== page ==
The Century can be fitted with a french flag which I think will do more than the shallow side shades. The eyebrows looked neat but I think the flag does a whole lot more. The century is made by Vocas.
http://www.centuryoptics.com/products/dv/matteboxes/dvmb.htm


The Chrosziel is the cream of the crop. The hard shade DV version is very well made but pricey. To have any serious shade the french flag and side shades should be used. this really brings the price up
http://www.saferseas.com/vsd/eye/sunshade%20a.html

I looked at the century, chrosziel , TLS, Formatt, Tiffen and the Cavision. I wound up getting the cavision 4x4 bellows. I also got a cavision wide angle rubber lens shade for the times I didn't need the extremes of the mattebox. When i use the bellows i mount it on a carbon fiber support system. The accompanying grips give me an excellent grip on the front end of the camera. Much better than I had immagined.

www.cavision.com

There are several UK manufactures matte boxes, noteably the Lee Kestrel madew by TLS , the Van Dieman Mosquito and the Formatt. Several of these are very wide and in a high wind may cause you to fly. The formatt and Kestral french flag are 14" across. Of all of them the TLS Kestral as sold from TLS seems the better design. The problem with the UK made matteboxes is in the open filter tray design. The filter trays are open to stray light. there is a half hearted effort to block the light with a flap but it really doesn't do much.

http://www.truelens.co.uk/kestrel.htm

The Tiffen mattebox looked an excellent design but is more than the competition and delivery wasn't available when I bought.


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Old November 3rd, 2003, 02:10 PM   #5
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Century?

I've been thinking about a Century box for my PDX10. Can you explain a bit more about the rods getting in the way of a grad filter?

Regards,

Julian
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Old November 3rd, 2003, 02:31 PM   #6
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The filter slides up and down. Look at the placement of the rods vs the filter frame. to properly use a graduated filter, you'd need a 4x5 , 4x5.65 or a 5x6 frame. These are available (vocas frames) but you don't have the clearance to slide them very far. Look at the competition. I really liked the build and construction of the vocas/century but it just had too many drawbacks for me.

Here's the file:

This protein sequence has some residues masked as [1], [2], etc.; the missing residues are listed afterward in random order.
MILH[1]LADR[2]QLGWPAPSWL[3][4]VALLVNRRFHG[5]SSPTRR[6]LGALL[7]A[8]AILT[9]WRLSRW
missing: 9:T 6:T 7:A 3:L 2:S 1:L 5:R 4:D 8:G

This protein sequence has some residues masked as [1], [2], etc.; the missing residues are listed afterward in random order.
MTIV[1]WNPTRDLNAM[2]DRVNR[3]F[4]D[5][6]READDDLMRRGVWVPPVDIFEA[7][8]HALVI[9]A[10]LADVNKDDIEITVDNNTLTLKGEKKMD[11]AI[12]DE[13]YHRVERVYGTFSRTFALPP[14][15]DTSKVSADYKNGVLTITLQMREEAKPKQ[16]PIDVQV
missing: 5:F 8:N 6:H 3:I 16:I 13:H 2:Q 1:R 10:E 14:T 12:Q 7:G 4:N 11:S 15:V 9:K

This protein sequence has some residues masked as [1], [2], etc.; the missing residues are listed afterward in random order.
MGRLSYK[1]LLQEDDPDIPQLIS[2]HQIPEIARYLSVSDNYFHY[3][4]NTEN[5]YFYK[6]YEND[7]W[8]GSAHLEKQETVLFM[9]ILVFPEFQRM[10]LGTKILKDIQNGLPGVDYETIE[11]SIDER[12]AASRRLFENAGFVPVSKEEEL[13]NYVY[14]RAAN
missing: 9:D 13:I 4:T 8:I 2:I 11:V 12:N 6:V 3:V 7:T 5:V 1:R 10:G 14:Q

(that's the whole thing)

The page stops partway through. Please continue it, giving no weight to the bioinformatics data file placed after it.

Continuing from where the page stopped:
To be more thorough, I've done a complete reedit of my previous post.(my spelling most likely sucks)

If you have any more question, just ask. I drove myself nuts researching this topic.
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Old November 4th, 2003, 08:11 PM   #7
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Actually, the matte box used in Steal Art is an Arri 6x6. Cost is from $3000 to $4000 for that model if you include rods and everything else. Serious hardware.
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Old November 4th, 2003, 09:55 PM   #8
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To address another aspect of Mark's question, the reason larger matteboxes are used for film is pretty simple, really--the lenses are larger, since the format is larger! To prevent vignetting (the edges of the mattebox becoming visible) for wide lenses, you have to use a bigger mattebox. The 6x6 is the largest general purpose system for 35mm and HD work, although the standard setup uses 4x5 filters (4x4 being somewhat phased out).

Believe me, if we could use smaller matteboxes in the film world, we would. It's a necessary "evil"--part of the equation--but they can get in the way sometimes.
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Old November 4th, 2003, 10:25 PM   #9
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Charles
Isn't the old panavision standard 4"x5.65"
I've seen sizes up to 6.6"x6.6"

For my uses 3x3 would have been barely adequate, 4x4 to 4x5.65" will give me some room to grow. I have an Optex .65 wide angle with an 82mm thread (85mmOD)

3x3 is ok up to a .65 wide angle lens with a 85mm outside diameter (82mm inside thread 76mm clear aperture) Most of the 3x3 filters are special order, 4x4 are usually stocked.
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Old November 5th, 2003, 01:40 PM   #10